U.S. Cancer Statistics: Cancers Associated with Human Papillomavirus, United States—2015–2019
U.S. Cancer Statistics Data Briefs, No. 31
According to data from 2015 to 2019, an estimated 47,199 new cases of human papillomavirus (HPV)-associated cancers occurred in the United States each year, including 26,177 among women and 21,022 among men.
Cervical cancer is the most common HPV-associated cancer among women, and oropharyngeal cancers (cancers of the back of the throat, including the base of the tongue and tonsils) are the most common among men.
HPV is a recognized cause of cancer. Although most HPV infections are asymptomatic and clear spontaneously, persistent infections can progress to precancer or cancer. HPV causes most cervical cancers, as well as some cancers of the vagina, vulva, penis, anus, and oropharynx. Cancer registries do not routinely collect information about HPV status, so in this report, HPV-associated cancers are defined as those that occur in parts of the body where HPV is often found.
Figure 2. Rate of HPV-Associated Cancers by a) Sex and Cancer Type and by b) Sex and Race/Ethnic Group
The incidence rate of HPV-associated cancers varied by cancer type, sex, and race/ethnic group. Women had higher incidence than men, except for the oropharynx site. White men and women had the highest incidence rates compared with other racial groups, and Asian/Pacific Islander men and women had the lowest.
Figure 2a. By Sex and Cancer Type
Figure 2b. By Sex and Race/Ethnic Group
Figure 3. Estimated Annual Number of Cancer Cases Attributable to HPV by Sex, Cancer Type, and HPV Type
An HPV-attributable cancer is a cancer probably caused by HPV. HPV-attributable cancers are estimated by multiplying the number of HPV-associated cancers by the percentage attributable to HPV according to a CDC genotyping study. We estimated that 36,500 cancers (79%) were attributable to HPV each year during 2015 to 2019. Of these, we estimated that 34,400 cancers could have been prevented by the 9-valent HPV vaccine, including 30,100 caused by HPV types 16 and 18 and 4,300 caused by HPV types 31, 33, 45, 52, and 58. HPV-negative cancers are not shown in the graph; it is estimated that about 10% of cervical and anal cancers, 30% of oropharyngeal, vaginal, and vulvar cancers, and 40% of penile cancers are HPV-negative.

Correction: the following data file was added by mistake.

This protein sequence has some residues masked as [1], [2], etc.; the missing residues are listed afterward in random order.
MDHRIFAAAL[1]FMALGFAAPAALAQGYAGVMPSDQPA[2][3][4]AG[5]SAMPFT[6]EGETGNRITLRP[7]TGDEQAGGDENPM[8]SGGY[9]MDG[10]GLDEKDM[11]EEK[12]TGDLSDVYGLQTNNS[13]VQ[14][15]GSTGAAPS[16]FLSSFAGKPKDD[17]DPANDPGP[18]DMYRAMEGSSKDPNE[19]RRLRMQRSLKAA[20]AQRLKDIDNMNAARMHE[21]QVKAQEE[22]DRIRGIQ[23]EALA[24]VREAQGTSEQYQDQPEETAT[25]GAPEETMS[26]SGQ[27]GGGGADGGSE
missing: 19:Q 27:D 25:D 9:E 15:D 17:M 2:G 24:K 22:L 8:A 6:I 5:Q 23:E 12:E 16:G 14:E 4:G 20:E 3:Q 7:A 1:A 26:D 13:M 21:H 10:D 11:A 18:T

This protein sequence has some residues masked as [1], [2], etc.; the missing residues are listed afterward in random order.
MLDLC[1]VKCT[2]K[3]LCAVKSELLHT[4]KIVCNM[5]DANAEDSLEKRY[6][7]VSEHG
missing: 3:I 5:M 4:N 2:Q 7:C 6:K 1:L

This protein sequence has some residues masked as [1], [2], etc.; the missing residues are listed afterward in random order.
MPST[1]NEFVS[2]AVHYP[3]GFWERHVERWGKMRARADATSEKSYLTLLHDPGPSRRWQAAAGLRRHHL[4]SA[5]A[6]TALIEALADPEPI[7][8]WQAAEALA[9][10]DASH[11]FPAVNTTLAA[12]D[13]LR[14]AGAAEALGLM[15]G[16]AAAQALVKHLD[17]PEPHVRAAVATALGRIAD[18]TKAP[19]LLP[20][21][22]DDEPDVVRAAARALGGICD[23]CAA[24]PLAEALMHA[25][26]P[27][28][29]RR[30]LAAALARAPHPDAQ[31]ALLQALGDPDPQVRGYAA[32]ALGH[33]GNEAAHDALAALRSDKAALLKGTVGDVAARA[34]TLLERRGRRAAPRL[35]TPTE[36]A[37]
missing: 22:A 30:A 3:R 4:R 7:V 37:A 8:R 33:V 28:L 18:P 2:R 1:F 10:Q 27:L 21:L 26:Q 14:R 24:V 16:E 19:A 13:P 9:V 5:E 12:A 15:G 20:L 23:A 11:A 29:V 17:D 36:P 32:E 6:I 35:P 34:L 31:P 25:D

HPV vaccination is recommended for girls and boys 11 to 12 years old, and catch-up HPV vaccination for all adults through age 26 years. Catch-up vaccination is not recommended for people who are 27 years old or older because the benefit of HPV vaccination decreases in older age groups, but vaccination can be based on shared clinical decision-making for people who are 27 to 45 years old.
Data in this brief come from U.S. Cancer Statistics, the official federal cancer statistics.
U.S. Cancer Statistics incidence data are from population-based registries that participated in CDC’s National Program of Cancer Registries or the National Cancer Institute’s Surveillance, Epidemiology, and End Results Program and met high-quality data for the 2021 data submission period, covering 99% of the U.S. population (excluding data from Nevada). Population-based cancer registries do not routinely collect information about HPV status; however, the data can be used to monitor the number and trends of cancers associated with HPV and estimate the number probably caused by HPV. The analysis and methods were based on Viens et al. Human papillomavirus-associated cancers—United States, 2008–2012. MMWR 2016;65(26):661–666.
Notes About the Data
An HPV-associated cancer is a specific cellular type of cancer that is diagnosed in a part of the body where HPV is often found. These parts of the body include the cervix, vagina, vulva, penis, anus, and oropharynx.
An HPV-attributable cancer is a cancer probably caused by HPV. Based on a CDC study that used population-based data to genotype HPV types from cancer tissue, about 90% of cervical and anal cancers, 70% of oropharyngeal, vaginal, and vulvar cancers, and 60% of penile cancers are attributable to HPV.
*Includes anal and rectal squamous cell carcinomas.
Centers for Disease Control and Prevention. Cancers Associated with Human Papillomavirus, United States—2015–2019. USCS Data Brief, no. 32. Atlanta, GA: Centers for Disease Control and Prevention, US Department of Health and Human Services; 2022.